Broader conversation remains the same.
Polls taken in the aftermath of the third presidential debate show President Obama won a decisive victory.
A CNN/ORC poll showed 48 percent believed Obama won, while 40 percent believed Romney did. The poll showed Obama as the stronger leader, but had that the two tied on likability. It was conducted by telephone among 448 registered voters. The margin of error was plus or minus 4.5 percentage points.
The poll showed that Obama outperformed expectations for 59 percent of voters, while only 15 percent said he was weaker than expected and 23 percent said he performed on par with their expectations. The margin for Romney was much smaller, outperforming the expectations of 44 percent of respondents and performing weaker than expected in the eyes of 26 percent. Another 26 percent said he performed as expected.
In a CBS News instant online poll of 521 uncommitted voters – those who are either undecided or open to changing their vote – Obama bested Romney 53 percent to 23 percent, with 24 percent saying the debate was a tie. The margin of error was plus or minus 4 percentage points.
After the first debate, which revolved more around economic and tax policy, 46 percent of uncommitted voters in the CBS poll said Romney won the debate, versus 22 percent who said the same of President Obama. Thirty-two percent said it was a tie.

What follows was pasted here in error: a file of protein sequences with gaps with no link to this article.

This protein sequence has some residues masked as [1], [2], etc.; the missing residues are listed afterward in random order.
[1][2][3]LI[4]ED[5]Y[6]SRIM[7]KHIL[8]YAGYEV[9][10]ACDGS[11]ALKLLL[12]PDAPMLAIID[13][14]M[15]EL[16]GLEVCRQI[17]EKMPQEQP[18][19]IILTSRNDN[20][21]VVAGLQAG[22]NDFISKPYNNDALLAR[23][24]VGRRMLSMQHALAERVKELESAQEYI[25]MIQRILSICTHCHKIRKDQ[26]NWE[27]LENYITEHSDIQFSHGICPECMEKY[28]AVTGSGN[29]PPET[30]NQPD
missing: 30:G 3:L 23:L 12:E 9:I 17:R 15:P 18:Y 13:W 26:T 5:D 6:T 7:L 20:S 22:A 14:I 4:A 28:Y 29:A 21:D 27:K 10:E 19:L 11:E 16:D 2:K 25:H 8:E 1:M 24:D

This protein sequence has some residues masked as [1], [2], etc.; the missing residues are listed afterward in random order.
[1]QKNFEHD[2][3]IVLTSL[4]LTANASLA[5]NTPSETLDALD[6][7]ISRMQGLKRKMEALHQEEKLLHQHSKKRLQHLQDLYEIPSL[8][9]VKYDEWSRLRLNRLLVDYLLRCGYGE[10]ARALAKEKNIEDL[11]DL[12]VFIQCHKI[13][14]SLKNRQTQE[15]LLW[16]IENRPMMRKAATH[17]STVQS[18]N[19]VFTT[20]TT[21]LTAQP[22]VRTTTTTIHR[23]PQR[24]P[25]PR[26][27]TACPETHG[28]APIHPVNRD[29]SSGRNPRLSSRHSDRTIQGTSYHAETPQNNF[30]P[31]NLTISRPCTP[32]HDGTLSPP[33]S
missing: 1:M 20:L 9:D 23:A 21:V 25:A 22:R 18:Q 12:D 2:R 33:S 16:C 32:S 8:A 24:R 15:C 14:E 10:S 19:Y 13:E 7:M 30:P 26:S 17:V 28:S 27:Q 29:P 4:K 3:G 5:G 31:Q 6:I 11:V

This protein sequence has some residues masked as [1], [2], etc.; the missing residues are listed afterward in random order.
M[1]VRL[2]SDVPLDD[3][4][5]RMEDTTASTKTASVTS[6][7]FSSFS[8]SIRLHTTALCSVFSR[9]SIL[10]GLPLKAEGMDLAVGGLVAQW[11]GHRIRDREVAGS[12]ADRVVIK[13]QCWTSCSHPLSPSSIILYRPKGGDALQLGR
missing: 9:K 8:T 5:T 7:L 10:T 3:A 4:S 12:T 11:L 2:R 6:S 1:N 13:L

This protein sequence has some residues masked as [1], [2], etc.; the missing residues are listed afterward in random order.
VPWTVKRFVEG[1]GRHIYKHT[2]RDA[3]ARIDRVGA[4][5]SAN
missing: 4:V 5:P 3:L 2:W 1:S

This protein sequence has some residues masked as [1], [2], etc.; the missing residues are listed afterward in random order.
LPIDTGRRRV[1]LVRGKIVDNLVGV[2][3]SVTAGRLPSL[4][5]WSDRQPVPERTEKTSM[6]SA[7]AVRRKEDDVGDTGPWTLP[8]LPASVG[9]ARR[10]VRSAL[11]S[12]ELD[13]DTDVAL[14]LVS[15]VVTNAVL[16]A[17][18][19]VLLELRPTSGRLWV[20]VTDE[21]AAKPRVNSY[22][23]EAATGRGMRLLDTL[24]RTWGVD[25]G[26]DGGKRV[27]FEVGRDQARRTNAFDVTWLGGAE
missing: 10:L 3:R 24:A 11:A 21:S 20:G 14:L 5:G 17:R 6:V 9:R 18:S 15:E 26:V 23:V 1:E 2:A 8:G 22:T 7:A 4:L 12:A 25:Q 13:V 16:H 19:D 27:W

The uncommitted voters in the CBS poll gave Obama the lead on several specific metrics. They said Obama would do a better job in issues of terrorism and national security by a margin of 64 percent to 36 percent, and 71 percent said they trusted Obama to handle an international crisis versus 49 percent who said the same of Romney.
The issue of U.S. policy toward China ended in a draw with voters splitting evenly – 50 percent and 50 percent – on who would do a better job.
As Slate’s David Weigel notes, the CNN poll also had some results that could cheer Romney supporters. On the question, “Do you think Mitt Romney can or cannot handle the responsibilities of Commander-in Chief?” a majority of voters said yes, 60 percent to 38 percent.
The debate appeared to do little to move the conversation. Twenty-four percent of the registered voters in the CNN poll said it made them more likely to vote for Obama, 25 percent said it made them more likely to vote for Romney, but 50 percent answered “neither.”
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